Archive for March, 2010

Needle Felting Books
March 28, 2010

A friend of mine gave me a gift card to Barnes & Noble for christmas and after a little research I went and bought this book:

Little Felted Animals by Marie-Noelle Horrath

I have been eyeing the cute and colorful packages of wool roving at my work, and with a little googling I found it was real easy to get cheap felting needles online. (I also must point out, this site is fantasticly quick with shipping. I received my needles two days after ordering!)

The next three books are others I found interesting, and will probably pick up the next time I have a spare buck or two. Click the images to follow links to their amazon pages!

Sweet Needle Felts by Jenn Doherty

Fuzzy Felted Friends by Saori Yamazaki

Fleece Dog by Sinco

If you have any books you’ve seen or would like to recommend, please post links!

I’ve been stocking up on all colors of the wool roving, and so far I have sat down to make… a ball. ha. I’ll post an update soon when I make something more exciting.

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Family Album Artist Book
March 28, 2010

click the images to see larger versions.

I made this artist book a few years ago after my grandma got out her old photo albums and let me look through them. There were so many amazing pictures, I went back to her house the next week with my scanner and took copies of a ton of the pics.  The pages are made out of bookboard that is covered with various fabric swatches I had in my collection.

this first page includes images of my great-grandmother, my grandma’s mother.

I wanted this book to feel like a cross between a family album and a collection of trinkets or heirlooms. A lot of the pieces contained within were found objects or things I had been collecting from the east bay depot for creative reuse, or craft sales. But I also included a few things that came from my grandma, including the skeleton key, some of the buttons, and the rhinestone necklace on the last page.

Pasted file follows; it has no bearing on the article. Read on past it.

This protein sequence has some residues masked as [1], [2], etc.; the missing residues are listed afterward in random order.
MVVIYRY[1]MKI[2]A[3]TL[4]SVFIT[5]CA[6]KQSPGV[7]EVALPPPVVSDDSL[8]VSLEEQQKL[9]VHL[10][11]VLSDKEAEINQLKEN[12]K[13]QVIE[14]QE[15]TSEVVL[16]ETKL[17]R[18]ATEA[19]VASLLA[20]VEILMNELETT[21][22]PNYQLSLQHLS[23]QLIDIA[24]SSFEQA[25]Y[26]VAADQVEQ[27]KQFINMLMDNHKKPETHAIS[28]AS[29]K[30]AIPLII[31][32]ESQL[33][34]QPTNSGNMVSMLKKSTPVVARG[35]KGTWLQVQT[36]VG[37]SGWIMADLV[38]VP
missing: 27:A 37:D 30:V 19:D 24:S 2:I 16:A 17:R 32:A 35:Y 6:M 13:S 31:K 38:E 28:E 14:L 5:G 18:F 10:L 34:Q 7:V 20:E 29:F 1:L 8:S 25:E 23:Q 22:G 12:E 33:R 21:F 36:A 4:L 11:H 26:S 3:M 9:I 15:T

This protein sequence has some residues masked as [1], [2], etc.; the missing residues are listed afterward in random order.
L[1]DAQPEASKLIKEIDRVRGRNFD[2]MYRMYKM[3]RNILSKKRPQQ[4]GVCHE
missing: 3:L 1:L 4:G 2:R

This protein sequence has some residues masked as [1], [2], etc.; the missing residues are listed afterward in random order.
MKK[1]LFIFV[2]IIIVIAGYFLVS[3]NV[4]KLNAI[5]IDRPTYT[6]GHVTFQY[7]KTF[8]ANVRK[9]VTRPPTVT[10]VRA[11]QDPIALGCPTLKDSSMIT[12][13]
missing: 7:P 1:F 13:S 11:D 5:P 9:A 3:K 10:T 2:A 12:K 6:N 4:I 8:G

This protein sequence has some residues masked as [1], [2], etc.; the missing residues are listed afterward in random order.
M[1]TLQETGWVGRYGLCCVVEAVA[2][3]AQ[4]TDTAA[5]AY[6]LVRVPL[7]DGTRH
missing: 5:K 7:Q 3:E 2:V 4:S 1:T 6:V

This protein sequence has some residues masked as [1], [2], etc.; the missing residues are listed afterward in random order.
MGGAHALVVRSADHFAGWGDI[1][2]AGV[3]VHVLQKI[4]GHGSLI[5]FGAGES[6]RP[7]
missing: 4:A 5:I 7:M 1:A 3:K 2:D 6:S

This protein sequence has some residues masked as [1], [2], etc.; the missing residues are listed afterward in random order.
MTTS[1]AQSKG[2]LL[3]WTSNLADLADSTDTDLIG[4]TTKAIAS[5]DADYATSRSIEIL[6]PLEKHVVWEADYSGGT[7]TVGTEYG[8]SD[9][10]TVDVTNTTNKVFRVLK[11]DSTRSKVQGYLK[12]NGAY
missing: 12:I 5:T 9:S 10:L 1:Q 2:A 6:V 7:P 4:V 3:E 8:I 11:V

pictures of my grandma as a classy young lady.

these pictures are of my dad as a wee little one.

I also really love seeing all the pics of my dad as a baby, he was so adorable and whoever photographed him, whether they knew it or not, took some really emotive and beautiful pictures.

my grandma and grandpa, around the time they met.


I am really happy with how this book turned out, I felt like it was cluttered but successful in it’s random collection of goods. It may be a little overwhelming to look at but I felt like every little piece contributed to the whole feeling. It really epitomizes all the things I am drawn to: the precious nature of small, elegant objects, and the nostalgia and dream like quality of old pictures and memories.

Gem Afghan
March 22, 2010

my first crocheted afghan project.  It’s a very simple pattern but it works up real nice. It did take way more yarn than I was expecting; about 3 pounds when all was said and done. (I used about a skein and a half of each color of these bad boys.) I really like the diamond edges.  The colors are a lot softer in real life, the flash made them sort of neon in this pic. You can see a more accurate representation (and check out all the great caron pound-er colors) at their website.

pattern can be found here.

resin jewelry: natural set
March 18, 2010

I have done many an experiment with resin, seeing just what I can get away with embedding. This is one set I am particularly fond of – most of the pieces have been sold off so I only have the photos left.

Interestingly, a lot of the colors changed once the flowers hit the resin and even after it hardened.  The first and third pieces on the bottom row here were originally light pink and purple when picked. It was really interesting to see how each color reacted to the chemicals in the resin, a lot of the pieces turned dark and looked slightly wilted which created a whole different look than what I had intended.

this last one I had to keep for myself, it charmed me too much.

I’ve been meaning to try this again sometime, and possibly attempt to seal the flowers with pva or mod podge before hitting the resin to maybe keep the colors a bit more natural.

Checkerboard Scarf
March 12, 2010

Sort of an “a-ha!” moment that didn’t occur until about a year into my haphazardly knitting scarves and not trying anything any harder.

It *suddenly* struck me that I could alter my boring ‘ole K1, P1 pattern to make something cool…

For 4 stitch squares:

R1: K4, P4, K4, P4
R2: P4, K4, P4, K4
R3: same as R1.
R4: same as R2.

R5: P4, K4, P4, K4
R6: K4, P4, K4, P4
R7: same as R5.
R8: same as R6.

Repeat Rows 1-8 to desired length.

Lather, rinse, and repeat!

Goodbyeology
March 12, 2010

Goodbyeology was a poetry chapbook I made for my Poetry I class at Mills.